The Independent Student Newspaper of St. John's University

The Torch

The Independent Student Newspaper of St. John's University

The Torch

The Independent Student Newspaper of St. John's University

The Torch

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“The Iron Giant:” Revival

“Go big or go home” is taken to a whole new level by film director Brad Bird and his 1999 directorial debut, “The Iron Giant.” The movie became an “instant classic,” as critiqued by Joe Morgenstern of the Wall Street Journal and claimed nine Annie Awards. Bird has gone on to create more family favorites such as “The Incredibles” and “Ratatouille;” however, Hogarth and his friend, the Giant, have remained close to our hearts. From the company that brings you heroic icons such as Batman and Superman, Warner Bros. will be releasing an entirely re-mastered version of “The Iron Giant,” with two completely new scenes this fall.

Based on the book “The Iron Man” by Ted Hughes, the movie takes place in small town Rockwell, Maine observing the paycheck-to-paycheck life of single mother Annie Hughes (Jennifer Aniston) and her son, Hogarth (Eli Marienthal), who stands headstrong and valiant at nine years old. Hogarth, like all wide-eyed children, wants a friend, and the answer to that is a pet. Before he gets a chance to show his mother the potential pet squirrel he found, it runs away. What Hogarth finds instead a couple days later is a 50-foot giant friend (Vin Diesel) who retains no memories of his origin.

Set during the political unease of October 1957, “The Iron Giant” tackles several political issues in this animated movie including the atomic bomb, the Cold War and the iron curtain. Could Hogarth’s “Iron Giant” be America’s iron curtain? On Oct. 4, just days before the Giant comes crashing onto Earth, Russia had launched the first manmade satellite, Sputnik, into orbit. As relations with the Soviets continued to operate on thinner and thinner ice, the Giant’s arrival served only to heighten growing paranoia.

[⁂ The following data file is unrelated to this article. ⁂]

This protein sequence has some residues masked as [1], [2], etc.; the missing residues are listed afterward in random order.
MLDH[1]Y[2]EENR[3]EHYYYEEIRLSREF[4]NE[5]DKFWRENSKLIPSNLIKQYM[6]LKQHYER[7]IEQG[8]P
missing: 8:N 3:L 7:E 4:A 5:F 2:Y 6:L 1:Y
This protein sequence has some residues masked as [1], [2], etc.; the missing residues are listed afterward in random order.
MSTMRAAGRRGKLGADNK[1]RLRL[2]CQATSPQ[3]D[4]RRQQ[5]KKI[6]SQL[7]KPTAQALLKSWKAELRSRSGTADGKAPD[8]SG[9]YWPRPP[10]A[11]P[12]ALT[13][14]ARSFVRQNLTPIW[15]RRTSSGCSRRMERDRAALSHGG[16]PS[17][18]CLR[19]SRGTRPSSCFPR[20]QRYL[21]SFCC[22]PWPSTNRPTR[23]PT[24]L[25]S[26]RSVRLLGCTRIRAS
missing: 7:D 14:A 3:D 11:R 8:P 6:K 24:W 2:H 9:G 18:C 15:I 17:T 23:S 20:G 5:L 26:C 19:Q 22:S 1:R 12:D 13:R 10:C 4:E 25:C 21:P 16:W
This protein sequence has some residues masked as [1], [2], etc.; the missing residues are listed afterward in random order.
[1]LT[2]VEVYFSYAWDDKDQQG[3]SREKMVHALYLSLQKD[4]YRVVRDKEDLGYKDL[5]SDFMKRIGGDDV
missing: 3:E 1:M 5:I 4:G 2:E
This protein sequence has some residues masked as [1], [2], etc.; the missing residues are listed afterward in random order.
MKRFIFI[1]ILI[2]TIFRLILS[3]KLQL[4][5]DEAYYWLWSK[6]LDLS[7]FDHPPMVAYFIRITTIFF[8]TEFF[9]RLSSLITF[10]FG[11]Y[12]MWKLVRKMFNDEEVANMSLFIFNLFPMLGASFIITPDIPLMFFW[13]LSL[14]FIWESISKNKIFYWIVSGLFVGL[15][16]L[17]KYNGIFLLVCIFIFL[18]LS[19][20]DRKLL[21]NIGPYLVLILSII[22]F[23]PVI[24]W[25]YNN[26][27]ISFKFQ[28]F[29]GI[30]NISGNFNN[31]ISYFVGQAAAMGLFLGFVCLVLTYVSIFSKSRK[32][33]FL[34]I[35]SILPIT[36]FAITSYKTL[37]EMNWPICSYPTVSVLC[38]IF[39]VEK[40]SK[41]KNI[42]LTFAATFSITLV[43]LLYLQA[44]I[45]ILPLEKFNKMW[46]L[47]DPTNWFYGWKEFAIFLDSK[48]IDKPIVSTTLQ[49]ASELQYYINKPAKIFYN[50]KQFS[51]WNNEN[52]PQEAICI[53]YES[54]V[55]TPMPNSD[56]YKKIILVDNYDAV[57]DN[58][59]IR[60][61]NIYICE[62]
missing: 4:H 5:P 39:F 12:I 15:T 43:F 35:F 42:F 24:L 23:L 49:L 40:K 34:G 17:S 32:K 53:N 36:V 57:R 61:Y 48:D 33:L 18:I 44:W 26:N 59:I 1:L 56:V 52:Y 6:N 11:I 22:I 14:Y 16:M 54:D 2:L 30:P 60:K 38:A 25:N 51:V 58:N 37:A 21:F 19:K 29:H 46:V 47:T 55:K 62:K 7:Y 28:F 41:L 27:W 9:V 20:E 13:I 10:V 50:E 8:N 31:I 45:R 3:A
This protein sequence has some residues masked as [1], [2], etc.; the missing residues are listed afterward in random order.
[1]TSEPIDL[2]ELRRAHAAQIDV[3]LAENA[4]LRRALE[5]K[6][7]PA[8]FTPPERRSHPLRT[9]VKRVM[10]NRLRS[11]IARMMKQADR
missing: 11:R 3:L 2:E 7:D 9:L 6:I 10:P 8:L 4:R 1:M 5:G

Rumors and tall tales begin to spread about strange occurrences around town—chomps of metal missing from tractors, buildings, etc. When government agent Kent Mansley (Christopher McDonald), whose ‘mansley’ness is questionable at best, arrives on the scene, the ease of small-town life evaporates. Tensions skyrocket for everyone involved, including Hogarth’s cool and collected beatnik friend Dean McCoppin (Harry Connick, Jr.) who hides the Giant in his metal junkyard. The army is called to town, “the Bomb” is summoned and the future of Rockwell and the Giant is questioned.

Ultimately, humanity is found in none other than the suit of iron that is the Giant. He is man. He is super-man. After all, “you are who you choose to be.”

“The Iron Giant” is a testament to the fact that animated films are not just for children.

The two new scenes added to the original flick provide some insight on the Giant’s origin. You will just have to find out more when you go to check out the Fathom Events screening of “The Iron Giant: Signature Edition” today, Sept. 30. It is only out in select theaters across North America, but if you miss it, there will be an encore screening on the 58th anniversary of Sputnik’s launch, Sunday, Oct. 4.

 

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About the Contributor
Jenny Chen, Co-Editor-in-Chief
Co-Editor-in-Chief:
Jenny is a senior English major who hopes to increase the Torch's readability of content, writing technique, and level of interest in our readers. She has been with the Torch for three years.
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